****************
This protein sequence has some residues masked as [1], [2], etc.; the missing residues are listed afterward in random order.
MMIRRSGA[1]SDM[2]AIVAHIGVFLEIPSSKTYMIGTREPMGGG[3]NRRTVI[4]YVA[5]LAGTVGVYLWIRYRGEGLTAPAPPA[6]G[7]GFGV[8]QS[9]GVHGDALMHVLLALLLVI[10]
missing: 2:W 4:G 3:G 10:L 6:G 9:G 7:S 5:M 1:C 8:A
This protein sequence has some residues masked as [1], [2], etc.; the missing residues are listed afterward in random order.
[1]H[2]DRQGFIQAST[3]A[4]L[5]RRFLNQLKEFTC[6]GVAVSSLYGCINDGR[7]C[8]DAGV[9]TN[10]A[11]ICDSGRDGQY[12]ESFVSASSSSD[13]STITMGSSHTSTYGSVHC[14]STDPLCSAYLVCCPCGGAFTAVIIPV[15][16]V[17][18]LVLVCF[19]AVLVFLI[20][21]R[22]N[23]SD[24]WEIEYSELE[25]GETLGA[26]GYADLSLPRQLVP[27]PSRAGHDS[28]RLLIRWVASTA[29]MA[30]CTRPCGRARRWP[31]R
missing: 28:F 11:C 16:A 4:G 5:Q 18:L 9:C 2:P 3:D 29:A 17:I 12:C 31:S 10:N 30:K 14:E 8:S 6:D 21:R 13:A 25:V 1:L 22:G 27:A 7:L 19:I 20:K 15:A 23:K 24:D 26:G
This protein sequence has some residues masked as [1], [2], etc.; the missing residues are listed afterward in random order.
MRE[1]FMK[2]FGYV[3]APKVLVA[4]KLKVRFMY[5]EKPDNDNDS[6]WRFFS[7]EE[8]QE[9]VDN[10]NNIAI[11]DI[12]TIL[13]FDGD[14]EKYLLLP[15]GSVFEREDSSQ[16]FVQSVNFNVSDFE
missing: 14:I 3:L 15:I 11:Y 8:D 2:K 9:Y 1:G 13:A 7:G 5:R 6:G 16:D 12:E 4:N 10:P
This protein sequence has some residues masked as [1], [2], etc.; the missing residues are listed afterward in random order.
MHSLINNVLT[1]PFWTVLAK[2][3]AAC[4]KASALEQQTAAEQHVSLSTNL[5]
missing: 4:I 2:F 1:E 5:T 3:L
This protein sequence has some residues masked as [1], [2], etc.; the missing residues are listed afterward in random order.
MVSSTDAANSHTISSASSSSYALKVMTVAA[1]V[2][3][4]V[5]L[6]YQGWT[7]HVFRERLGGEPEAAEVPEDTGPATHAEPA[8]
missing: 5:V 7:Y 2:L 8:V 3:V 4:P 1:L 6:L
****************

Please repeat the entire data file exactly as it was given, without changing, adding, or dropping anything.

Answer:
This protein sequence has some residues masked as [1], [2], etc.; the missing residues are listed afterward in random order.
MMIRRSGA[1]SDM[2]AIVAHIGVFLEIPSSKTYMIGTREPMGGG[3]NRRTVI[4]YVA[5]LAGTVGVYLWIRYRGEGLTAPAPPA[6]G[7]GFGV[8]QS[9]GVHGDALMHVLLALLLVI[10]
missing: 2:W 4:G 3:G 10:L 6:G 9:G 7:S 5:M 1:C 8:A
This protein sequence has some residues masked as [1], [2], etc.; the missing residues are listed afterward in random order.
[1]H[2]DRQGFIQAST[3]A[4]L[5]RRFLNQLKEFTC[6]GVAVSSLYGCINDGR[7]C[8]DAGV[9]TN[10]A[11]ICDSGRDGQY[12]ESFVSASSSSD[13]STITMGSSHTSTYGSVHC[14]STDPLCSAYLVCCPCGGAFTAVIIPV[15][16]V[17][18]LVLVCF[19]AVLVFLI[20][21]R[22]N[23]SD[24]WEIEYSELE[25]GETLGA[26]GYADLSLPRQLVP[27]PSRAGHDS[28]RLLIRWVASTA[29]MA[30]CTRPCGRARRWP[31]R
missing: 28:F 11:C 16:A 4:G 5:Q 18:L 9:C 2:P 3:D 29:A 17:I 12:C 31:S 10:N 30:K 14:E 8:S 6:D 21:R 13:A 25:V 1:L 22:G 27:A 7:L 19:I 20:K 15:A 23:K 24:D 26:G
This protein sequence has some residues masked as [1], [2], etc.; the missing residues are listed afterward in random order.
MRE[1]FMK[2]FGYV[3]APKVLVA[4]KLKVRFMY[5]EKPDNDNDS[6]WRFFS[7]EE[8]QE[9]VDN[10]NNIAI[11]DI[12]TIL[13]FDGD[14]EKYLLLP[15]GSVFEREDSSQ[16]FVQSVNFNVSDFE
missing: 14:I 3:L 15:I 11:Y 8:D 2:K 9:Y 1:G 13:A 7:G 5:R 6:G 16:D 12:E 4:N 10:P
This protein sequence has some residues masked as [1], [2], etc.; the missing residues are listed afterward in random order.
MHSLINNVLT[1]PFWTVLAK[2][3]AAC[4]KASALEQQTAAEQHVSLSTNL[5]
missing: 4:I 2:F 1:E 5:T 3:L
This protein sequence has some residues masked as [1], [2], etc.; the missing residues are listed afterward in random order.
MVSSTDAANSHTISSASSSSYALKVMTVAA[1]V[2][3][4]V[5]L[6]YQGWT[7]HVFRERLGGEPEAAEVPEDTGPATHAEPA[8]
missing: 5:V 7:Y 2:L 8:V 3:V 4:P 1:L 6:L